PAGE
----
BOSTON (AP) -- Advocates for a higher minimum wage in Massachusetts packed a Statehouse hearing, saying increasing the wage is a matter of fairness and economic justice.
But representatives of business groups argued Tuesday that the increased labor costs would make Massachusetts less competitive and ultimately hurt the workers it was trying to help.
The hearing before a legislative committee focused on a bill to increase the minimum hourly wage from $8 to $11 by July 2015.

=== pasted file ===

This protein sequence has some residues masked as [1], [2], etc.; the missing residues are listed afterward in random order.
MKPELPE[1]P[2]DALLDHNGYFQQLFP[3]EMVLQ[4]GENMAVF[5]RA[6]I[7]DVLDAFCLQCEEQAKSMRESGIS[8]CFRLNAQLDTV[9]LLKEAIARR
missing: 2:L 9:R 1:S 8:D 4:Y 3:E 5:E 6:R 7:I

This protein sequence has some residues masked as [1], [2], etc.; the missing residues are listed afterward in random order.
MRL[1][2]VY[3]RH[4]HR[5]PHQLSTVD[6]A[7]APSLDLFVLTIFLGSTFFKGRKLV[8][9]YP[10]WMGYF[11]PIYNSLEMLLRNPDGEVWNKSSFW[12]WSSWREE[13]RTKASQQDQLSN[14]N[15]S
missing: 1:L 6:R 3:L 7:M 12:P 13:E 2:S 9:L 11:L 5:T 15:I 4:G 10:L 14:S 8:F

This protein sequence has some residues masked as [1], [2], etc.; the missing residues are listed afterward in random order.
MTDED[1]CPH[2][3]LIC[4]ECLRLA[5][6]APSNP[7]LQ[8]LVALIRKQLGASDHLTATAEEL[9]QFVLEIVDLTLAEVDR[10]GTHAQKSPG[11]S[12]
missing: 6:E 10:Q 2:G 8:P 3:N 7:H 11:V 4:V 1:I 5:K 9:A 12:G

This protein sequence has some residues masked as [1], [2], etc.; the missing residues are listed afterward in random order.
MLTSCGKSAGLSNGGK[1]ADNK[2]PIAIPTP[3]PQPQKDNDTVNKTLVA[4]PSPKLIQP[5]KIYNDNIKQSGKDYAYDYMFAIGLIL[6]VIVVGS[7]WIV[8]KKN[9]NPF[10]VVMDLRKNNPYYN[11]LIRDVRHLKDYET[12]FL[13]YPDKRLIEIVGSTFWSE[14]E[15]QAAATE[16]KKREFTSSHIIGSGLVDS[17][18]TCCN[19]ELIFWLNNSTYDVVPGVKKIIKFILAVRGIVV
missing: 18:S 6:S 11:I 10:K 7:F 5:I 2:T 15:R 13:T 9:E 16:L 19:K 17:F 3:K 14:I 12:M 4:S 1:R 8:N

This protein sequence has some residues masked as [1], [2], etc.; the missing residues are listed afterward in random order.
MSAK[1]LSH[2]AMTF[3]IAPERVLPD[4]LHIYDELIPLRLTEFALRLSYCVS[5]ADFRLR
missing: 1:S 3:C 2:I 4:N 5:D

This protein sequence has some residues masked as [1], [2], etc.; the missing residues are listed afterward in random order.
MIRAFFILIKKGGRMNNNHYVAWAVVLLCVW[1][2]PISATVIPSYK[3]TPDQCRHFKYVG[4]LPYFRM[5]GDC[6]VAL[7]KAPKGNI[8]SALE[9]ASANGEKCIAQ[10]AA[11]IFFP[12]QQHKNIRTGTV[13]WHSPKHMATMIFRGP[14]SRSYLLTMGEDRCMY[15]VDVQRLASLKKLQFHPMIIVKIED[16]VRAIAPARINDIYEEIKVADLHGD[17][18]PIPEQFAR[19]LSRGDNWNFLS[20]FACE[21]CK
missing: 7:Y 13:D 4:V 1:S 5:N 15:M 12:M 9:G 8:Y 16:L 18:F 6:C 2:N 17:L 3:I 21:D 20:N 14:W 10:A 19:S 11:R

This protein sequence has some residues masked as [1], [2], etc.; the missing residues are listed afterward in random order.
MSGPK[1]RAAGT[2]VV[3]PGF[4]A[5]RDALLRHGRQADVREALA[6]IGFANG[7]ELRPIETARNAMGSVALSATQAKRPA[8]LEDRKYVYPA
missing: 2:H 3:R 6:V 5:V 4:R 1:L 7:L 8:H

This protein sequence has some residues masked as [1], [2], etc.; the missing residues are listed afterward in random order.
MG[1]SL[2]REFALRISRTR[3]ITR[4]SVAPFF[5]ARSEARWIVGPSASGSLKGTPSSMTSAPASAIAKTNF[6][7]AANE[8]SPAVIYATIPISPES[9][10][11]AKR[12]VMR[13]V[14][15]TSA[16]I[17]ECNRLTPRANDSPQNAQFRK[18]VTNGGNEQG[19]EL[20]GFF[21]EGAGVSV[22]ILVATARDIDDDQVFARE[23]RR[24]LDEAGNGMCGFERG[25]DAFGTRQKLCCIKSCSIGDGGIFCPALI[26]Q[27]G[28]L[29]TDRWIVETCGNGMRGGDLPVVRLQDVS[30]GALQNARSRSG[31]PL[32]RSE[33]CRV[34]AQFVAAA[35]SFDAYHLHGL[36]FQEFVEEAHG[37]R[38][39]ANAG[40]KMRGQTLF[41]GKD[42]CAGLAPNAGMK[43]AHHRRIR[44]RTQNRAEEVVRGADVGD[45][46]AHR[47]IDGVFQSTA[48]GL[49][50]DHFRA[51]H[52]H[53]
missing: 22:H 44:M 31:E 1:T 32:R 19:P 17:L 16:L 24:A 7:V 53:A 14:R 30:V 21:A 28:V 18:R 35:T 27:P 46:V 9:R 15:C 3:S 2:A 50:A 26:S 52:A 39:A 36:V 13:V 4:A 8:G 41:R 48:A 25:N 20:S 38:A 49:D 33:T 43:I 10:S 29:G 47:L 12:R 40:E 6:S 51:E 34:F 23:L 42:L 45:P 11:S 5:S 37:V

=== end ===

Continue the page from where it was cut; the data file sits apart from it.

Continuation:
It would also tie increases in the minimum wage to inflation, starting in 2016.
Advocates said it's wrong that fulltime employees earning minimum wage don't earn above the poverty level. They said raising the wage would be a boon to consumer spending and job growth.
But business groups said the increase would raise prices and decrease employment, particularly for teens.